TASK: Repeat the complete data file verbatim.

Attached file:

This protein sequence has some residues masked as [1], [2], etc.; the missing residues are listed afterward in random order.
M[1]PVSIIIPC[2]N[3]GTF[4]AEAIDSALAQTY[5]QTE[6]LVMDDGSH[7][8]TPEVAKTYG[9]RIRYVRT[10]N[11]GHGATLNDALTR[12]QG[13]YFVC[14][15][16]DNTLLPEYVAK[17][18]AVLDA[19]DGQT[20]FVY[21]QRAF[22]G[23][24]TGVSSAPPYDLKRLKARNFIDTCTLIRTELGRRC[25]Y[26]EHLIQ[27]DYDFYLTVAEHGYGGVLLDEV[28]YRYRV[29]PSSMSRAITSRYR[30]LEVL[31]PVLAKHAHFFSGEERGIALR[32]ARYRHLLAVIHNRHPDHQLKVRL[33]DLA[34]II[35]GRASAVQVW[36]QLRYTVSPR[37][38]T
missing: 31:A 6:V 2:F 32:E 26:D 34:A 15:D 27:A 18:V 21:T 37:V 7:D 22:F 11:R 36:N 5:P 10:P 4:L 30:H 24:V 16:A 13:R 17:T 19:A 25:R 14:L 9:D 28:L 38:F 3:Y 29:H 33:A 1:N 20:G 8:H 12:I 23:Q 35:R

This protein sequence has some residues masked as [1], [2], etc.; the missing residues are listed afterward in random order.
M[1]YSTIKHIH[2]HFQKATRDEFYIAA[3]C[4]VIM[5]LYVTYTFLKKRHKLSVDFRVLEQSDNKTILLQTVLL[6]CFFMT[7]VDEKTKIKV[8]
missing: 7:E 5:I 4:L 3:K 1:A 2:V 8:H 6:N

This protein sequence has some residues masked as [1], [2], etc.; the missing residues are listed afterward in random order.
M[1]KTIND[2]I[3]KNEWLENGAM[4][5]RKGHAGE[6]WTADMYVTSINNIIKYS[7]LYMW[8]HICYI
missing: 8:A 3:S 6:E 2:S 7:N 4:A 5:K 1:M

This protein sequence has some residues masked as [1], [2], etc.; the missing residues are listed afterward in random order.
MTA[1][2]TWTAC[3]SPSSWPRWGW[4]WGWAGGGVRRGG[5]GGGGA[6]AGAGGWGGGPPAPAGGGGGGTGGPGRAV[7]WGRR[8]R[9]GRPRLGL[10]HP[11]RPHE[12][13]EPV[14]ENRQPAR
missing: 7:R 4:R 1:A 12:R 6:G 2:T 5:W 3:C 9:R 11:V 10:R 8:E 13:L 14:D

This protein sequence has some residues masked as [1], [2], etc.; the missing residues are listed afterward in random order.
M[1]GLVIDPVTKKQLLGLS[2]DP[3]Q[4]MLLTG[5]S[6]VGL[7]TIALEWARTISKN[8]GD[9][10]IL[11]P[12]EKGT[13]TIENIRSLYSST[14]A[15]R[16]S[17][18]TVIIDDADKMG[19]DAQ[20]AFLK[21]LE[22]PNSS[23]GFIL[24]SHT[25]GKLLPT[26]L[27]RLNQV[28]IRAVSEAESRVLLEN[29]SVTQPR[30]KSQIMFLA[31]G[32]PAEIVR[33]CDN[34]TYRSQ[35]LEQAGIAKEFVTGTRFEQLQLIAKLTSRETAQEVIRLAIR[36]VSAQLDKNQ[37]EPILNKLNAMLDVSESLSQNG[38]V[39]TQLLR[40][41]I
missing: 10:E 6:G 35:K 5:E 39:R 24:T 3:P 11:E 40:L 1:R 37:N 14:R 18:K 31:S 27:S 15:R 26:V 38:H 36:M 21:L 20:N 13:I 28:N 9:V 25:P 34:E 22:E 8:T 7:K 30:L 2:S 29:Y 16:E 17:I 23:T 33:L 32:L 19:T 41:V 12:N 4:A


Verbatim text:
This protein sequence has some residues masked as [1], [2], etc.; the missing residues are listed afterward in random order.
M[1]PVSIIIPC[2]N[3]GTF[4]AEAIDSALAQTY[5]QTE[6]LVMDDGSH[7][8]TPEVAKTYG[9]RIRYVRT[10]N[11]GHGATLNDALTR[12]QG[13]YFVC[14][15][16]DNTLLPEYVAK[17][18]AVLDA[19]DGQT[20]FVY[21]QRAF[22]G[23][24]TGVSSAPPYDLKRLKARNFIDTCTLIRTELGRRC[25]Y[26]EHLIQ[27]DYDFYLTVAEHGYGGVLLDEV[28]YRYRV[29]PSSMSRAITSRYR[30]LEVL[31]PVLAKHAHFFSGEERGIALR[32]ARYRHLLAVIHNRHPDHQLKVRL[33]DLA[34]II[35]GRASAVQVW[36]QLRYTVSPR[37][38]T
missing: 31:A 6:V 2:F 32:E 26:D 34:A 15:D 27:A 18:V 21:T 37:V 7:D 22:F 11:R 36:N 5:P 10:P 4:L 30:H 24:V 16:A 13:R 17:T 19:A 25:R 14:L 9:D 28:L 38:F 3:Y 29:H 33:A 1:N 20:G 8:H 12:I 23:Q 35:R

This protein sequence has some residues masked as [1], [2], etc.; the missing residues are listed afterward in random order.
M[1]YSTIKHIH[2]HFQKATRDEFYIAA[3]C[4]VIM[5]LYVTYTFLKKRHKLSVDFRVLEQSDNKTILLQTVLL[6]CFFMT[7]VDEKTKIKV[8]
missing: 7:E 5:I 4:L 3:K 1:A 2:V 8:H 6:N

This protein sequence has some residues masked as [1], [2], etc.; the missing residues are listed afterward in random order.
M[1]KTIND[2]I[3]KNEWLENGAM[4][5]RKGHAGE[6]WTADMYVTSINNIIKYS[7]LYMW[8]HICYI
missing: 8:A 3:S 6:E 2:S 7:N 4:A 5:K 1:M

This protein sequence has some residues masked as [1], [2], etc.; the missing residues are listed afterward in random order.
MTA[1][2]TWTAC[3]SPSSWPRWGW[4]WGWAGGGVRRGG[5]GGGGA[6]AGAGGWGGGPPAPAGGGGGGTGGPGRAV[7]WGRR[8]R[9]GRPRLGL[10]HP[11]RPHE[12][13]EPV[14]ENRQPAR
missing: 7:R 4:R 1:A 12:R 6:G 2:T 5:W 3:C 9:R 11:V 10:R 8:E 13:L 14:D

This protein sequence has some residues masked as [1], [2], etc.; the missing residues are listed afterward in random order.
M[1]GLVIDPVTKKQLLGLS[2]DP[3]Q[4]MLLTG[5]S[6]VGL[7]TIALEWARTISKN[8]GD[9][10]IL[11]P[12]EKGT[13]TIENIRSLYSST[14]A[15]R[16]S[17][18]TVIIDDADKMG[19]DAQ[20]AFLK[21]LE[22]PNSS[23]GFIL[24]SHT[25]GKLLPT[26]L[27]RLNQV[28]IRAVSEAESRVLLEN[29]SVTQPR[30]KSQIMFLA[31]G[32]PAEIVR[33]CDN[34]TYRSQ[35]LEQAGIAKEFVTGTRFEQLQLIAKLTSRETAQEVIRLAIR[36]VSAQLDKNQ[37]EPILNKLNAMLDVSESLSQNG[38]V[39]TQLLR[40][41]I
missing: 10:E 6:G 35:K 5:E 39:R 24:T 3:P 11:E 40:L 1:R 37:N 14:R 18:K 31:S 27:S 15:R 26:V 38:H 36:M 21:L 20:N 13:I 28:N 9:V 25:P 34:E 22:E 8:T 7:K 30:L 2:S 29:Y 16:E 17:I 23:T 33:L 32:L 19:T 41:V 12:N 4:A